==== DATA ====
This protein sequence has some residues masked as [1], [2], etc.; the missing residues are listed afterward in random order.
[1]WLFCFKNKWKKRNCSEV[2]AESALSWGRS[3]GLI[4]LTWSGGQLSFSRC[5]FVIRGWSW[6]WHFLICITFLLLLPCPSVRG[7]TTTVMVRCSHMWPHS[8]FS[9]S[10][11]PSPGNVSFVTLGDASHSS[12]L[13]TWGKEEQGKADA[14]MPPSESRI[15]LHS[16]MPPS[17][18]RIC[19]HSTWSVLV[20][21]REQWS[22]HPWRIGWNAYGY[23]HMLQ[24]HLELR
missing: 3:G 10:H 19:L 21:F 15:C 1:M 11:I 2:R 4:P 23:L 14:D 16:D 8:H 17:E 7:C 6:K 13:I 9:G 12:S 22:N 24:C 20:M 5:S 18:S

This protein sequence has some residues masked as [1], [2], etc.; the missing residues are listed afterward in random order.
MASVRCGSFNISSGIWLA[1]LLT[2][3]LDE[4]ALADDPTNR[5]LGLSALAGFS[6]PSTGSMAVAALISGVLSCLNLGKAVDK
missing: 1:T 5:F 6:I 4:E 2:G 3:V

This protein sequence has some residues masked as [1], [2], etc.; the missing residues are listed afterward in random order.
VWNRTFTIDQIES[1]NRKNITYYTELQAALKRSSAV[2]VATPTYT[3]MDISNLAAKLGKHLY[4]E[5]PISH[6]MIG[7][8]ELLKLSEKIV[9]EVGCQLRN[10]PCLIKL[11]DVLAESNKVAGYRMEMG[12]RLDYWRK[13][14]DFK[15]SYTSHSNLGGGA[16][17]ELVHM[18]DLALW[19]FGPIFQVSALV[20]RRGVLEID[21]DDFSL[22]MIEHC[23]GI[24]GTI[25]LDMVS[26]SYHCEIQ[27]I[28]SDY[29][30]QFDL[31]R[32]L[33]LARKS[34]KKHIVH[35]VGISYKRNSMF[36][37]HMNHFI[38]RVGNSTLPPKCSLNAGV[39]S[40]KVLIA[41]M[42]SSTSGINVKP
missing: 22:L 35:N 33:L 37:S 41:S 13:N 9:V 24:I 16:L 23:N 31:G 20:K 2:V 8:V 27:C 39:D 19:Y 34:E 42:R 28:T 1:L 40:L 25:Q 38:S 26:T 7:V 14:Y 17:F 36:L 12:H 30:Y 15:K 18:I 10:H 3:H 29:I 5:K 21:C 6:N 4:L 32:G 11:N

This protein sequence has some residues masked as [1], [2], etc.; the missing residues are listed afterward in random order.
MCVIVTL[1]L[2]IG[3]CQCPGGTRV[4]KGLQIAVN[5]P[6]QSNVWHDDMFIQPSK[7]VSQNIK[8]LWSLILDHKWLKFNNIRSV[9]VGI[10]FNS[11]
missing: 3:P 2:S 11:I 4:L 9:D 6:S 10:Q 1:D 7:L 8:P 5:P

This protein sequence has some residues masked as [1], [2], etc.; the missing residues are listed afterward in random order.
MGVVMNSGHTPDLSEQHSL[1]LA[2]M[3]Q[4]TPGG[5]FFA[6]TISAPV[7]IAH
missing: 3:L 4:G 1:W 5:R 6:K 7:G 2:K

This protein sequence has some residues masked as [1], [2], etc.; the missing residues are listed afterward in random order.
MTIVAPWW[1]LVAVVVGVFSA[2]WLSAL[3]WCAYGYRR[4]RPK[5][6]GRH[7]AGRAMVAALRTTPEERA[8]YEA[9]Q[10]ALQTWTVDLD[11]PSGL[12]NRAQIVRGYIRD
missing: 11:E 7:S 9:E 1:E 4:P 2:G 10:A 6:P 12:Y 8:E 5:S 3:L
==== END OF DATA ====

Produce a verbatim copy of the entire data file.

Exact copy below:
This protein sequence has some residues masked as [1], [2], etc.; the missing residues are listed afterward in random order.
[1]WLFCFKNKWKKRNCSEV[2]AESALSWGRS[3]GLI[4]LTWSGGQLSFSRC[5]FVIRGWSW[6]WHFLICITFLLLLPCPSVRG[7]TTTVMVRCSHMWPHS[8]FS[9]S[10][11]PSPGNVSFVTLGDASHSS[12]L[13]TWGKEEQGKADA[14]MPPSESRI[15]LHS[16]MPPS[17][18]RIC[19]HSTWSVLV[20][21]REQWS[22]HPWRIGWNAYGY[23]HMLQ[24]HLELR
missing: 3:G 10:H 19:L 21:F 15:C 1:M 11:I 2:R 4:P 23:L 14:D 16:D 8:H 17:E 7:C 6:K 13:I 9:G 12:S 22:N 24:C 20:M 5:S 18:S

This protein sequence has some residues masked as [1], [2], etc.; the missing residues are listed afterward in random order.
MASVRCGSFNISSGIWLA[1]LLT[2][3]LDE[4]ALADDPTNR[5]LGLSALAGFS[6]PSTGSMAVAALISGVLSCLNLGKAVDK
missing: 1:T 5:F 6:I 4:E 2:G 3:V

This protein sequence has some residues masked as [1], [2], etc.; the missing residues are listed afterward in random order.
VWNRTFTIDQIES[1]NRKNITYYTELQAALKRSSAV[2]VATPTYT[3]MDISNLAAKLGKHLY[4]E[5]PISH[6]MIG[7][8]ELLKLSEKIV[9]EVGCQLRN[10]PCLIKL[11]DVLAESNKVAGYRMEMG[12]RLDYWRK[13][14]DFK[15]SYTSHSNLGGGA[16][17]ELVHM[18]DLALW[19]FGPIFQVSALV[20]RRGVLEID[21]DDFSL[22]MIEHC[23]GI[24]GTI[25]LDMVS[26]SYHCEIQ[27]I[28]SDY[29][30]QFDL[31]R[32]L[33]LARKS[34]KKHIVH[35]VGISYKRNSMF[36][37]HMNHFI[38]RVGNSTLPPKCSLNAGV[39]S[40]KVLIA[41]M[42]SSTSGINVKP
missing: 22:L 35:N 33:L 37:S 41:S 13:N 9:V 24:I 16:L 23:N 31:G 20:K 2:V 8:V 27:C 39:D 19:Y 34:E 42:R 28:T 1:L 40:L 25:Q 38:S 26:T 7:V 14:Y 17:F 36:L 12:H 30:Y 15:K 18:I 10:H 3:H 29:I 5:K 21:C 6:N 4:L 32:G 11:N

This protein sequence has some residues masked as [1], [2], etc.; the missing residues are listed afterward in random order.
MCVIVTL[1]L[2]IG[3]CQCPGGTRV[4]KGLQIAVN[5]P[6]QSNVWHDDMFIQPSK[7]VSQNIK[8]LWSLILDHKWLKFNNIRSV[9]VGI[10]FNS[11]
missing: 3:P 2:S 11:I 4:L 9:D 6:S 10:Q 1:D 7:L 8:P 5:P

This protein sequence has some residues masked as [1], [2], etc.; the missing residues are listed afterward in random order.
MGVVMNSGHTPDLSEQHSL[1]LA[2]M[3]Q[4]TPGG[5]FFA[6]TISAPV[7]IAH
missing: 3:L 4:G 1:W 5:R 6:K 7:G 2:K

This protein sequence has some residues masked as [1], [2], etc.; the missing residues are listed afterward in random order.
MTIVAPWW[1]LVAVVVGVFSA[2]WLSAL[3]WCAYGYRR[4]RPK[5][6]GRH[7]AGRAMVAALRTTPEERA[8]YEA[9]Q[10]ALQTWTVDLD[11]PSGL[12]NRAQIVRGYIRD
missing: 11:E 7:S 9:E 1:E 4:P 2:G 10:A 6:P 12:Y 8:E 5:S 3:L